Celebrating their 65th season, the well-received Spokane Children's Theatre transports audiences of all ages to new heights of delight through the transformative power of live theater. Their rendering of Hansel & Gretel by I.E. Clark, which plays the spacious Spartan Theatre at Spokane Falls Community College, is set to display fantastical features including a singing cuckoo clock, a story-telling robin and crumb-hating wicked witch. Their new adaptation of Snow White & the Seven Dwarves, which plays at the Masonic Center, was penned by local author Ken Pickering with songs scored by John Dawson. Shows shun the stuffy silence of library puppet shows in favor of lively audience participation, encouraging enthusiastic attendees to vocally scale the fourth wall and aid the occasionally confused characters.
In 1921, the citizens of Post Falls, Idaho marveled as horses pulled two church buildings to the corner of Fourth Avenue and William Street, combining them and kindling the spirit of collaboration that fuels the structure's current resident, The Jacklin Arts & Cultural Center. Here, gothic-revival and vernacular architecture converge, brimming with more than a century of stories and earning a spot in the National Register of Historic Places. Throughout the building's past and into its present, it has persisted as a haven where the community gathers to socialize, learn, and question suspected witches. These days, the facility hosts activities that strengthen the mind and body, such as fitness classes and cooking courses. An upstairs gallery showcases the work of local artists from North Idaho and Eastern Washington as well as works by national artists, and the main-level celebration hall's raised stage and space for up to 200 seats acts as a venue for concerts, weddings, and crowd-surfing practice.
At the end of a day spent leading trail rides, wrangler Brad Yunek tunes up his guitar and serenades the moon and stars with the help of a fiddler and mandolin player. “I find great joy in song writing. I like to put words and notes together and make people think, smile, and cry," says Yunek. Steeped in the sounds of the strings, stables that house 40 horses, and views of the Selkirk and Cabinet mountains beyond its fields, Western Pleasure Guest Ranch is a bona fide callback to the American frontier of old.
The 1,100-acre working cattle ranch has passed through five generations; Grandpa Gil purchased the tract of land in 1940. Today, it remains true to its roots, bringing up cattle the old-fashioned way: a diet free of antibiotics, freedom to roam the pastures, and daily exercise on treadmills. At the center of the property is a log-cabin style lodge, hewn from local timber, where six guest rooms and a dining room function as a full-service bed and breakfast and guests enjoy hearty meals of pancakes and scrambled eggs. Outside the lodge, groups can enjoy the relative privacy of individual cabins, equipped with wood stoves for heat and kitchenettes for making rustic stews from fresh pine needles and roasted sap.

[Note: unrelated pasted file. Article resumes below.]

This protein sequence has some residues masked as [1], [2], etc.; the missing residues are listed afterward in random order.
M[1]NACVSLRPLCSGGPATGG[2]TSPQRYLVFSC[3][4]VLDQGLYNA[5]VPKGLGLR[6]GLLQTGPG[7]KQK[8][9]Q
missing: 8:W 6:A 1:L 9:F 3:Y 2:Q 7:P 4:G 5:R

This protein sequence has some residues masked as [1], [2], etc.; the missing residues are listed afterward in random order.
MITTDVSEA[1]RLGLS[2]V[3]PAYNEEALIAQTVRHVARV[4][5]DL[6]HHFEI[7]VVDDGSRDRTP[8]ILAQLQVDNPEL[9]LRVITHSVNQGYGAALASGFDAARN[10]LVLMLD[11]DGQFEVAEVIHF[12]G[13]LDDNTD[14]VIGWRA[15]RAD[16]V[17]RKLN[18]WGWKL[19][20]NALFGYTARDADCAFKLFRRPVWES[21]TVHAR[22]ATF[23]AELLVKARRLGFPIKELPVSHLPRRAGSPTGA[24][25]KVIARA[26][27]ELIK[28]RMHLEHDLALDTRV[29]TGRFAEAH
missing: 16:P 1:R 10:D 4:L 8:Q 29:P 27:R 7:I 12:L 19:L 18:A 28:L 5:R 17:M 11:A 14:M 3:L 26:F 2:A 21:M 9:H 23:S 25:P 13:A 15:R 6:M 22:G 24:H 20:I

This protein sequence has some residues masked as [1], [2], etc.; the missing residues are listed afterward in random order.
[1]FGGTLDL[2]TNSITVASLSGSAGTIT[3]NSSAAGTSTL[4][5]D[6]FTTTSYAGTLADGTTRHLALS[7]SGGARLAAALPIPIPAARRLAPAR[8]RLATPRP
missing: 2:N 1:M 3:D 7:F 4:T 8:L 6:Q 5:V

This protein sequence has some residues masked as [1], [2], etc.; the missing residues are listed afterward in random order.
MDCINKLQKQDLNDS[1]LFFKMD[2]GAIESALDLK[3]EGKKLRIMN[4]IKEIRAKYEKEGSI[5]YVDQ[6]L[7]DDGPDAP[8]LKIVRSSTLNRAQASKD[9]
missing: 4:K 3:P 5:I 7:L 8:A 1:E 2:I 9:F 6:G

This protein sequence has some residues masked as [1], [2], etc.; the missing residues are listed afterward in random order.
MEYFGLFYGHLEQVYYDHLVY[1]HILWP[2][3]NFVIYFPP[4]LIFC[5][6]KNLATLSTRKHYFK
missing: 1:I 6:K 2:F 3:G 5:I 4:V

Although activities abound throughout the year, warmer temperatures facilitate such outdoor activities as clay-pigeon shooting, archery, and horseback trail rides (a $55 value). On the latter, ranch hands lead small groups of riders on two-hour excursions atop appaloosas as red-tailed hawks often circle overhead, hoping to catch juicy bits of gossip from the elk's exclusive tea parties.
Mulligan’s Bar & Grille comforts bellies with hearty, home-style fare. Nestled inside the Best Western Coeur d’Alene Inn, the restaurant’s blond-wood booths host groups of hungry hotel guests, and a fireplace warms sippers under the beige fabric awning of the full bar. The breakfast menu awakens erstwhile dreamers with the scents of jumbo cinnamon rolls, huckleberry pancakes, and six types of omelets. Meaty viands such as burgers and chicken-fried steaks pal around with lighter fare such as chicken-spinach wraps and candied-walnut salads on the lunch and dinner menus, and the prime-rib buffet on Friday and Saturday nights challenges the traditional notion that prime rib should only be eaten on Sundays from a Stetson hat.
Drawing on bachelor's and master's degrees, the instructors at DanceTales Studio guide limbs through shimmies and pliés during a packed schedule of classes that emphasize method and form. Bodies move through an assortment of styles, floating through ballroom techniques with romantic and smooth waltzes and upbeat fox trots inspired by old Broadway show stoppers and the Victorian tradition of choreographed hunting trips. Feet pivot off hips through Latin varieties such as salsa, rumba, and cha-cha, and swing sends torsos twirling under arms and over heads.
With the goal of finding a vocal complement to the beauty of Lake Coeur d'Alene, a group of classical music lovers created a company they called Opera Plus in 2000. While the organization is now known as Opera Coeur d'Alene, it still treats eyes and ears to waterside Opera on the Lake performances. Those annual serenades to resident plesiosaurs are supplemented with classic operas by the likes of Verdi and Bizet, and youth-aimed works such as Little Red Riding Hood and The Toy Shop. Whether attendees are young or young-at-heart, Opera Coeur d'Alene believes that opera is an art for everyone, and their varied seasons ensure the inland Northwest doesn't miss out.